Ever since the release of the controversial, provocative, wildly inventive and at times bat-bleep crazy “JFK” in 1991, Stone has been arguably the most public and vocal JFK assassination conspiracy theorist in the world. (Just last year, Stone released the feature documentary “JFK Revisited: Through the Looking Glass.”) As we’re reminded in the writer-director’s sprawling, at times overwhelmingly dense, heavily researched and transparently biased “JFK: Destiny Betrayed,” he’s hardly alone on this hill. There are dozens upon dozens of historians, journalists, physicians, ballistics experts, witnesses and like-minded researchers, as well as a seemingly bottomless pit of documents, supporting Stone’s firmly held contention Kennedy was the victim of a wide-ranging conspiracy and that the investigation into his assassination was a sham.

Will this series change your mind if you think Oswald acted alone? Perhaps. Will it reinforce your opinion if you’re firmly entrenched in the camp that believes Oswald was indeed a patsy, as he claimed shortly before Jack Ruby killed him, and that nefarious forces combined to eliminate the president and then cover their tracks? Absolutely.

Debuting digitally on Tuesday, “JFK: Destiny Betrayed” is not for entry-level students of one of the most scrutinized tragedies in American history. Stone expects the viewer to hit the ground running with him as he casts a wide net that not only covers the assassination, the immediate aftermath and subsequent hearings, commissions, reports and revelations about the event, but also takes a deep dive into the global politics of the time. According to the series, it was Kennedy’s foreign policies, in particular his anti-colonial convictions, that created chasms between him, the Eisenhower administration, the Pentagon and the CIA. Along the way on this journey, we take detours covering the Congo’s liberation from Belgium; multiple attempted assassinations of French President Charles de Gaulle, and the suspicious plane crash fatality of Dag Hammarskjöld, secretary-general of the United Nations.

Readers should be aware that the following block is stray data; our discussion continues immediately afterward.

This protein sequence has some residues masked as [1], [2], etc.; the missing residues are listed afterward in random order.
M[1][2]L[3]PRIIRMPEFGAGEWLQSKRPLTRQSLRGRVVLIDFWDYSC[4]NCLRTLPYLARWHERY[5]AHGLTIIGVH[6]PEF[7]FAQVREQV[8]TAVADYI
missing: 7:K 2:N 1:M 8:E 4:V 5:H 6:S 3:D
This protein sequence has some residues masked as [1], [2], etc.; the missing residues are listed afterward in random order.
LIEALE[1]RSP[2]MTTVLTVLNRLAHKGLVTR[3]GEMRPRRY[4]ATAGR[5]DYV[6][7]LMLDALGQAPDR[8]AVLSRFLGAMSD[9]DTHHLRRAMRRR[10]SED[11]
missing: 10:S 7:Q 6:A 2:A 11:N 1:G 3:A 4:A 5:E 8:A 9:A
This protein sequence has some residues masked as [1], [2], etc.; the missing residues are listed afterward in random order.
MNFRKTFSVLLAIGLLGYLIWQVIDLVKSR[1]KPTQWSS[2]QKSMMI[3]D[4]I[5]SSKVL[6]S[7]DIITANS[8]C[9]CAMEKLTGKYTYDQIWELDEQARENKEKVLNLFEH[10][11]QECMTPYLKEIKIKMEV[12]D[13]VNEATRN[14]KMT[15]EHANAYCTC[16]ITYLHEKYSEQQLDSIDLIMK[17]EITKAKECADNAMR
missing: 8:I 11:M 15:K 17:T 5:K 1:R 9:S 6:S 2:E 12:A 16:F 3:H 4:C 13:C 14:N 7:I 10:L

Watch clip:


It’s easy for the viewer to get lost in the weeds during some of these passages, but on balance, “Destiny Betrayed” makes for compelling television, whether we’re revisiting footage and photos and findings we’ve seen many times before or learning about yet another relatively unexplored piece of evidence pointing to alleged corruption and cover-ups. With Whoopi Goldberg alternating narration duties with Donald Sutherland (who appeared in “JFK” as the mysterious “Mr. X”), the series is divided into quadrants:

- Chapter 1: Stone appears on camera at Dealey Plaza and tells us about the Assassination Records Review Board, which was created by an act of Congress following the firestorm of controversy created by his film “JFK.” We’re told Robert F. Kennedy immediately suspected the assassination was orchestrated by the CIA, the Mafia and anti-Castro exiles. As for the Warren Commission: What was Allen Dulles doing there? Dulles, who had been fired as director of the CIA by JFK, reportedly worked tirelessly to make sure the commission would find Oswald acted alone.